Katowice: Poland's Cultural Hotspot

Katowice: Poland's Cultural Hotspot


Forget Krakow and skip Warsaw, if you’re looking for progressive music, craft beer, street art and forward-thinking films, head to Katowice, Poland’s cultural gem.

A coal mining city once lost in the midst of Nazi occupation and tucked under the curtain of Communism, Katowice is now making new history as a must-visit for any Polish itinerary. So what’s changed?

As the industrial label peeled off, the city came to life: new buildings cropped up, small businesses opened shop. Investments rolled in and venues like the famous flying-saucer shaped Spodek arena, which glowed like a spaceship at night, started to attract some pretty out-there productions.

Then the artists flocked back, spray can in hand. The microbreweries soon followed. That’s all before the festivals, the music, the film and the art scenes turned Katowice into Poland’s cultural gem.

Now it’s time you gave Katowice a second chance. Let Festicket walk you through what it offers.


As a city enjoying a cultural renaissance, it’s only fitting that the most progressive parties in the Poland are found in Katowice. Take August’s Tauron Nowa Muzka, If you like to hear bass bins rattle with radical electronica (Gonjasufi, The Field, Chet Faker and Kelis play this summer), the disused mine at Dolina Trzech Stawow has that and more.

There’s more music of an alternative lilt at OFF Festival, where electronica is replaced by rock, indie, black metal and drone music across five stages. The six string slingers, including Belle & Sebastian, Neutral Milk Hotel and Deafhaven in 2014, are offset with art installations, thought-provoking films, walkaround theatre and poetry.

Then, of course, there’s the monstrous Mayday Poland. The illustrious eastern leg of the German electronica festival brings the best of Berlin and beyond to the Spodek in November. Its line-up is still to be unveiled, but expect names big enough to do the sound system - and 0800 curfew - some justice.


Native English speakers, get your giggles out the way now, because Ars Festival is less derriere, more documentaries. Katowice’s best-known independent film festival takes place across the city in September and is renowned and recognised internationally. Grab some popcorn for first screenings, directorial debuts, music flicks and space for video games.


Those keen to see the easel should make their way to the BWA Contemporary Art Gallery Katowice, or the Parnas Contemporary Art Gallery. Both host regular visiting exhibitions, but it’s modern art with a message, one that speaks out against the rot of politics: the corruption and greed.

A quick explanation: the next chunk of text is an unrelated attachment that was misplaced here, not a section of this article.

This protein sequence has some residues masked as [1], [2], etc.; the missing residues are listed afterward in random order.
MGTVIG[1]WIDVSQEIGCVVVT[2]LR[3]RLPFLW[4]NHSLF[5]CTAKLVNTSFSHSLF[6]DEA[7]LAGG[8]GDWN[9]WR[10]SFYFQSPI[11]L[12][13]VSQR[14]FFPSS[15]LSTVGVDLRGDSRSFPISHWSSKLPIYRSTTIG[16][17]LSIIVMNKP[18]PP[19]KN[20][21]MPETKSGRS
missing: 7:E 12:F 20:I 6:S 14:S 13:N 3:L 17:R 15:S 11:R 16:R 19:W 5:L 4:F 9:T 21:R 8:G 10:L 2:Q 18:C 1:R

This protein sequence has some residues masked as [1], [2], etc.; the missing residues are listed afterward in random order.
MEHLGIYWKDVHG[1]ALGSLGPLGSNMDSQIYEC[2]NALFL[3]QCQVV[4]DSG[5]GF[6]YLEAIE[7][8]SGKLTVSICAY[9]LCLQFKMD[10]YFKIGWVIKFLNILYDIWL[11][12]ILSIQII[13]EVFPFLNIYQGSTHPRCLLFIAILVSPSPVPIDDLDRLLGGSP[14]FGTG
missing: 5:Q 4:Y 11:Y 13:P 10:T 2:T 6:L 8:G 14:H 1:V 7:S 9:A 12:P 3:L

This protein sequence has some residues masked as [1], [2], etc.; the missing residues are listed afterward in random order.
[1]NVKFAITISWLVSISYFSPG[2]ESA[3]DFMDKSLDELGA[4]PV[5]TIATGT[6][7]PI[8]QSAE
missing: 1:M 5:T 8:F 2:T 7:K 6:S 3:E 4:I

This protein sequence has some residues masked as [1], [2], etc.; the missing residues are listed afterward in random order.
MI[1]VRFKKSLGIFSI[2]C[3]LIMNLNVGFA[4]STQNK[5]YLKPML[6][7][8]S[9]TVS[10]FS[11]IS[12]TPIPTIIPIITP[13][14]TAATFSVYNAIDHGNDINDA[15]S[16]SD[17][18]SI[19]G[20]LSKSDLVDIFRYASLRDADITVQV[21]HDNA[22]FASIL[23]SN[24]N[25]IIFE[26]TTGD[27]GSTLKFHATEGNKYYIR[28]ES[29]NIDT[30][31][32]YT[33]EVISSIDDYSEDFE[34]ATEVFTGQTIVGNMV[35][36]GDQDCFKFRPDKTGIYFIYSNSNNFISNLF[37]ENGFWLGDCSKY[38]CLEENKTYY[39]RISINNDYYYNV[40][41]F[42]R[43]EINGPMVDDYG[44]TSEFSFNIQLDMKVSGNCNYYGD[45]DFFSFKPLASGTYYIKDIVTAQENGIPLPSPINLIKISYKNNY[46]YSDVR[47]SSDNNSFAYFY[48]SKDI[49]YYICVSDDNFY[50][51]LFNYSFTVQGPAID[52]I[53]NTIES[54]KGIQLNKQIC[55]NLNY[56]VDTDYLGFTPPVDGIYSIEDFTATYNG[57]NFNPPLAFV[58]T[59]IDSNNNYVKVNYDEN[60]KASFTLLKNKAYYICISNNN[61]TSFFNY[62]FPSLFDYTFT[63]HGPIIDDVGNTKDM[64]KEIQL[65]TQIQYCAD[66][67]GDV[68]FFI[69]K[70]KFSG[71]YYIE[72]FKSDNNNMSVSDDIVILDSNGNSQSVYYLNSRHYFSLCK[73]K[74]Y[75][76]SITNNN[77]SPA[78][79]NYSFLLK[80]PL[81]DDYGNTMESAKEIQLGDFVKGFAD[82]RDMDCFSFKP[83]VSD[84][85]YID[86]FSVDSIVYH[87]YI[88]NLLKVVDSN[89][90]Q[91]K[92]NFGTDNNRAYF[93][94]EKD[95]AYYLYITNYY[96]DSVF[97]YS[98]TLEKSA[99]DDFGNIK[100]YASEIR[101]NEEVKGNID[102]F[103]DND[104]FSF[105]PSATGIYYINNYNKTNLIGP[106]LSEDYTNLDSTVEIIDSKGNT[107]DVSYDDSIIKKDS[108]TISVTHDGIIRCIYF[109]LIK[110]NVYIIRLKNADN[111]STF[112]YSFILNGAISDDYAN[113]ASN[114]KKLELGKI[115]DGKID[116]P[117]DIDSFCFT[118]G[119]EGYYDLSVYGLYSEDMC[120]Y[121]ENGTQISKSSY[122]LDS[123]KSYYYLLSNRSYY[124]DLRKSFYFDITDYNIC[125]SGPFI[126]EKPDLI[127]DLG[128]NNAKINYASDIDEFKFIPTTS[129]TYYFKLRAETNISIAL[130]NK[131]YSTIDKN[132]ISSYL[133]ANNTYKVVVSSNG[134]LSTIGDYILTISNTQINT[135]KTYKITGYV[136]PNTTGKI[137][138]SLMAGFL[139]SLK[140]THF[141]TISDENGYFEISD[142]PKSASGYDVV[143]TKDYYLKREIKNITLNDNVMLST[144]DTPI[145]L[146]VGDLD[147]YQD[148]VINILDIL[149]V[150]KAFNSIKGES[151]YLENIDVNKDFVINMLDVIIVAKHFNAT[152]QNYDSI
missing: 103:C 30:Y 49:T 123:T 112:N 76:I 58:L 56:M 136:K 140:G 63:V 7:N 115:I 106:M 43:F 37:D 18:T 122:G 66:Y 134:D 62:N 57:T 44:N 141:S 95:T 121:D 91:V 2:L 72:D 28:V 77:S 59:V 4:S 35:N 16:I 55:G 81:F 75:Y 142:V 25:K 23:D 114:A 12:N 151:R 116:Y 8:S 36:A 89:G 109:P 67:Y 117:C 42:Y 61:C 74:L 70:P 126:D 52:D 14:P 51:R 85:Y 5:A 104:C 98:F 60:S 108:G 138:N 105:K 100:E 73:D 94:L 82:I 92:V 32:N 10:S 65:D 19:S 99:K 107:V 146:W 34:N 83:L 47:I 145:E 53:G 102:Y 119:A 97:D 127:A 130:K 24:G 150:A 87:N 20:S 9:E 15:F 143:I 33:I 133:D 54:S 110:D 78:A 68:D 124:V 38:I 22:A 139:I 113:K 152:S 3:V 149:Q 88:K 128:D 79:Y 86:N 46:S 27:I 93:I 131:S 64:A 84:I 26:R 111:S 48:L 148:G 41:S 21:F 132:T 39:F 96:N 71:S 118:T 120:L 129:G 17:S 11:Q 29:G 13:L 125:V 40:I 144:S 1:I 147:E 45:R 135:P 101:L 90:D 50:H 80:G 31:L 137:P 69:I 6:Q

Those that like their art al-fresco should visit the city in May when the Katowice Street Art Festival gives Katowice a fresh lick of paint. Attracting some of the greatest street artists on the planet, this is the Glastonbury of the graffiti world where the cans come out and the city’s cranes, walls, and bins become the canvas.


Don’t think that everyone just drinks Żywiec and Tyskie in Poland. The craft beer revolution, which is sweeping the western world, has found time to stop off in Katowice. Gaze in awe, glass in hand, at the gazillion ales, lagers and stouts proudly on display Browariat Craft Beer Zone. The clue is in the name, but in this cellar-like space, which has beer barrels for tables, drinkers will find a fine array of alcoholic drinks. Try as many as you can sensibly manage, but the strong, neck-jerking Camba Amber Ale is our favourite.

Also worth a few pints of your time is the newly-opened Biała Małpa, With 10 rotating guest beers on tap, plus a collection of lagers and ales from Poland and the far-flung, froffy-drink fraternity of Germany, the Czech Republic and Belgium, the White Monkey (English translation) merges the boundaries of microbreweries and cafe culture with its strong, black java in the daytime. 


Although the excellent Teatr Korez at Plac Sejmu Śląskiego 2 only hosts productions in Polish, it’s also a great spot to see some intimate music concerts, off-the-wall opera and experimental theatre. Despite the language differences, many shows are still worth a peek, but check with the venue before booking.

Alternatively, A PART Festival, which will celebrate its 20th year in June 2014, is an event that pushes the boundaries of theatre. Essentially a round-up of the best international theatre from the last 12 months, its artistic director Marcin Herich will bring together the weird, the experimental and the alternative to Katowice.

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